Please pardon me for starting yet another blog post with a sign I saw at a hospital.
Please pardon me for wondering why people who are doing good (like building for the future of patient care) ask for pardon while other people don’t apologize for anything.
“Please pardon us, ” say lots of women every day, including Aidy Bryant in this recent Saturday Night Live segment:
Please pardon us here at The Year(s) of Living Non-Judgmentally for
- strongly suggesting you watch that video and
- sharing photos without any explanation.
Please pardon us for not putting that “Time Flies” clock back on the wall after it fell down last week.
Please pardon me for requesting comments and for thanking Tufts Medical Center, The New Yorker, George Booth, EMDR, Aidy Bryant, brave voices everywhere, and YOU.
Whenever somebody apologizes in group therapy, I automatically say “No need to apologize.”
I don’t apologize for that response, because my experience is that people apologize too much, especially when they’re feeling anxious or self-conscious. And in my therapy groups, I observe people learning to break the habit of apologizing for being themselves and for being human. No need to apologize for that kind of progress.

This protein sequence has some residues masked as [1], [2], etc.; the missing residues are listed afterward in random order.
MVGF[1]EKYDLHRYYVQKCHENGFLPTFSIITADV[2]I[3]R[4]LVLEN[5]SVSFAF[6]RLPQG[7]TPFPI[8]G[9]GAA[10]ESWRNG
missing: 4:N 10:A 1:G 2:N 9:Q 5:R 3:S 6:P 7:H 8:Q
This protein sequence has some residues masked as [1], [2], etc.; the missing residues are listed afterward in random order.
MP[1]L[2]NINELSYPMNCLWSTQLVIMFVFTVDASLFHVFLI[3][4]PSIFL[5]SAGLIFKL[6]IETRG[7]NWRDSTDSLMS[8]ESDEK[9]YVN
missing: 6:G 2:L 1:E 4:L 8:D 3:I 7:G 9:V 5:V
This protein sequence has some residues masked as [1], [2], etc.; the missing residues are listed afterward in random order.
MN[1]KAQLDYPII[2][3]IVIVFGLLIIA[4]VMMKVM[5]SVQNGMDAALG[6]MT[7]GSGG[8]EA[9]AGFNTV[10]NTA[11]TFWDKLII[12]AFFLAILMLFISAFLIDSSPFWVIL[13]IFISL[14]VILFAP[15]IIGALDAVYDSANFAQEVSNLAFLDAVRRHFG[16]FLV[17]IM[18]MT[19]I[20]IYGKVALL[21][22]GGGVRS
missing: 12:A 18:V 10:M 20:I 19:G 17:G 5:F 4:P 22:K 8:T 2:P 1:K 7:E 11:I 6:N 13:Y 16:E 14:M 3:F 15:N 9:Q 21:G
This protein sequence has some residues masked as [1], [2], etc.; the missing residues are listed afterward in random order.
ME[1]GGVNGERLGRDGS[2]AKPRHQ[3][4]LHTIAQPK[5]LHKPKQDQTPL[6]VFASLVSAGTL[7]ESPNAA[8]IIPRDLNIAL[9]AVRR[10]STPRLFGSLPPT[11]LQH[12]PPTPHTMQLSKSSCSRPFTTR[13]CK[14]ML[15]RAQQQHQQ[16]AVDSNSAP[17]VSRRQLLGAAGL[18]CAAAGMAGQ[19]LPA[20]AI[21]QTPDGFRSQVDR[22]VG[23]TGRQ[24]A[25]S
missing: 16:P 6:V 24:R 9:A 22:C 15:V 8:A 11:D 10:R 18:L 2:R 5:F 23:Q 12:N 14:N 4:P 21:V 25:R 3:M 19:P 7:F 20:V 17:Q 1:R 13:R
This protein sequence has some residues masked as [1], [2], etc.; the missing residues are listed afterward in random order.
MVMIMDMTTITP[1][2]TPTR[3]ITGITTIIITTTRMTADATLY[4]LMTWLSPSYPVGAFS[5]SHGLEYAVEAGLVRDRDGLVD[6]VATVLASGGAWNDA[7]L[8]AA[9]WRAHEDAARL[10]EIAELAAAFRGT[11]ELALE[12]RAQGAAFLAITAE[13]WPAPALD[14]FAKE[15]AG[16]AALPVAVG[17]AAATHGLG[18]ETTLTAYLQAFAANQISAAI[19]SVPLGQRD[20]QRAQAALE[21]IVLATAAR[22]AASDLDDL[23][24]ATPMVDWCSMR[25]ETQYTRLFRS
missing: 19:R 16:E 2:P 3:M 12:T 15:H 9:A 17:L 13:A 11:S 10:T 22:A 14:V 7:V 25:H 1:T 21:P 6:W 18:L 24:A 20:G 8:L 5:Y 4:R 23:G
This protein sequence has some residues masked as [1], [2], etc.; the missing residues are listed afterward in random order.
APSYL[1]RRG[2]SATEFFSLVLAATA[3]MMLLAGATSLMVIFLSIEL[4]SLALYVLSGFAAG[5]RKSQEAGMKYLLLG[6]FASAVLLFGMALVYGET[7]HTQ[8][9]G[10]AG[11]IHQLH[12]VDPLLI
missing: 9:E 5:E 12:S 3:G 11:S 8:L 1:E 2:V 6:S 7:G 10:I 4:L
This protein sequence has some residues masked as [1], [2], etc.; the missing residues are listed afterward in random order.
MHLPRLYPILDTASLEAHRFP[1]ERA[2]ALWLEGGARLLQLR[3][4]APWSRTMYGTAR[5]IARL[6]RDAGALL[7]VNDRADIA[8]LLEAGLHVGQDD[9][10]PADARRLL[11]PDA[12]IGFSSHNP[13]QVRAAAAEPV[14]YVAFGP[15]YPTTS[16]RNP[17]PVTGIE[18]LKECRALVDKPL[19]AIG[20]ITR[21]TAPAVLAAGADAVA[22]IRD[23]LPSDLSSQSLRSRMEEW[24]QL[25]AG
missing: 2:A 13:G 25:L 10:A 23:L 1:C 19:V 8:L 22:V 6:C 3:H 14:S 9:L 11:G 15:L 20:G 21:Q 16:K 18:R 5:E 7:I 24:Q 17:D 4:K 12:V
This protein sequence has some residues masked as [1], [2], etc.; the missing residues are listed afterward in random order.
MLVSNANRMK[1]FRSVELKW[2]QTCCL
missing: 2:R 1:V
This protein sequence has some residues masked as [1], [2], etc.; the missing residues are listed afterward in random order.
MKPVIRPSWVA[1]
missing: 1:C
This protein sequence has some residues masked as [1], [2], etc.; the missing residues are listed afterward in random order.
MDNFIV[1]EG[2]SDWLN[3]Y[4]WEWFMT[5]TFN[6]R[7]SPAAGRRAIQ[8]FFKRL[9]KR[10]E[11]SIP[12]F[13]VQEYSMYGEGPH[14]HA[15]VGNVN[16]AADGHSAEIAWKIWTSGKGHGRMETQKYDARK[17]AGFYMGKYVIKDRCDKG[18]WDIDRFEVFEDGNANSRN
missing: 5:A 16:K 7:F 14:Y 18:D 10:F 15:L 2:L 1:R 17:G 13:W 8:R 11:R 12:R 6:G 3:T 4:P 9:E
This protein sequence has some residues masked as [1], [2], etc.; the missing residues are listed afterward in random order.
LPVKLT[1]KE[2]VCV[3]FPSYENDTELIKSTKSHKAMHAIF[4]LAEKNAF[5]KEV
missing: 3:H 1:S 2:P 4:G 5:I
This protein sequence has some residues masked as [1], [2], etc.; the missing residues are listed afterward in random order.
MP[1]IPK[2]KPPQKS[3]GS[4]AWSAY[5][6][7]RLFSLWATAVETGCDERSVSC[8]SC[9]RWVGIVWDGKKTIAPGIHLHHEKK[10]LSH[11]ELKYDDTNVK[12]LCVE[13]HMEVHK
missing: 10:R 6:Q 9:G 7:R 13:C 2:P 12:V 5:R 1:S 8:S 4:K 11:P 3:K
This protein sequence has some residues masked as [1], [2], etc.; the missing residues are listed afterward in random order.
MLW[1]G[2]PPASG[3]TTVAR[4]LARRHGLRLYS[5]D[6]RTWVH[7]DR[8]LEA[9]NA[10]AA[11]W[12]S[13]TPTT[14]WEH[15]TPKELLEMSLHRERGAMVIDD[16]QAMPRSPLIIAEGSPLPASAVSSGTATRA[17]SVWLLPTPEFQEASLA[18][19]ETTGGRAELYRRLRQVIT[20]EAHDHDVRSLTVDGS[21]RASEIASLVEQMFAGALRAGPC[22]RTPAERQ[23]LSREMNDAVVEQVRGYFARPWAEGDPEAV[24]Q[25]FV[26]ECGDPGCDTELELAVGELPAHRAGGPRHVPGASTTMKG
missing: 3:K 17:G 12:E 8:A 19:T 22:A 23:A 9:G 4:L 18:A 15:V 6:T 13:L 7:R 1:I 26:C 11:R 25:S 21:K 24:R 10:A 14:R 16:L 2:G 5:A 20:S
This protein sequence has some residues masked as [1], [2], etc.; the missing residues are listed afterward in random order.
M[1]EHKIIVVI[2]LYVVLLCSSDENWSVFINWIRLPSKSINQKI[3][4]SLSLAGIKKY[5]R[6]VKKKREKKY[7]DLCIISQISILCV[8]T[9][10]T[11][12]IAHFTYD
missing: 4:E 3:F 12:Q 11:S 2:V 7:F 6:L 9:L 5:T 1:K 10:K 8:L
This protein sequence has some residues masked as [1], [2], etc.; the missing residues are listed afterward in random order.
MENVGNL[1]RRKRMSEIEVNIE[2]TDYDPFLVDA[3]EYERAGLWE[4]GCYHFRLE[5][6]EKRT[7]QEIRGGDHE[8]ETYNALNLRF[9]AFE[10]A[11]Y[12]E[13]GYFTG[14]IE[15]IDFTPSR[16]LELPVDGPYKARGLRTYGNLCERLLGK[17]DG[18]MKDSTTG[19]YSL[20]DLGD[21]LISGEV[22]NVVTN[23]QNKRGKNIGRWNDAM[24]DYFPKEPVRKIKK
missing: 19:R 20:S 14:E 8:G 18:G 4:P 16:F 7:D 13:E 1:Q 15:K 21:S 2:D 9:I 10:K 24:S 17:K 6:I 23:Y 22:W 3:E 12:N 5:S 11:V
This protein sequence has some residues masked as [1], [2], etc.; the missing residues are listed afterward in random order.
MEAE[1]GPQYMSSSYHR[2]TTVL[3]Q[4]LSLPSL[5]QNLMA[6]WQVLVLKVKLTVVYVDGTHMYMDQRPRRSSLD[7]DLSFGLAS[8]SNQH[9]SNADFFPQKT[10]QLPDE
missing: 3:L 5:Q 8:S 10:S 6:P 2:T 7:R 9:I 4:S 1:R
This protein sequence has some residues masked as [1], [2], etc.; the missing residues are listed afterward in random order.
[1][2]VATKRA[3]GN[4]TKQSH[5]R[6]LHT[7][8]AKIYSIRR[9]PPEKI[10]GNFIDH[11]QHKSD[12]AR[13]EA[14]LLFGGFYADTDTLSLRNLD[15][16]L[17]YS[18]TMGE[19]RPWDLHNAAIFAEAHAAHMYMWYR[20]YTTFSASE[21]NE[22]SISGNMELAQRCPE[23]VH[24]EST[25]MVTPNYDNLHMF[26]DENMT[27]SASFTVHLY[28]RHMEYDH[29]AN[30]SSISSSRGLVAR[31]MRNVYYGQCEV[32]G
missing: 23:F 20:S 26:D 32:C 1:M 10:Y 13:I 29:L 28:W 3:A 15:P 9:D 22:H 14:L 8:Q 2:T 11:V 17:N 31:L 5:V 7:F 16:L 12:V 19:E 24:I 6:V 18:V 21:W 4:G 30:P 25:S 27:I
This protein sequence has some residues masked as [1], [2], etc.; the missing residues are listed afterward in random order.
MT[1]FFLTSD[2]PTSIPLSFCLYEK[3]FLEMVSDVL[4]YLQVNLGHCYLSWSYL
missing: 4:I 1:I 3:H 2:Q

But what if there IS a need for somebody to apologize? Should I still say, “No need to apologize?”
No need to apologize for my asking more questions about the need to apologize:
- When is there a need to apologize?
- How do you apologize?
- How do you respond to apologies?
- Is there a need to apologize for taking only one photo all day yesterday?
No need to apologize for sharing the song “Apologize” by OneRepublic.
No need to apologize if you have some thoughts and feelings about the need to apologize. No need to apologize if you leave or if you don’t leave a comment.
There IS a need to apologize if I don’t express my gratitude to all who helped me create today’s post and to you — of course! — for being here, now.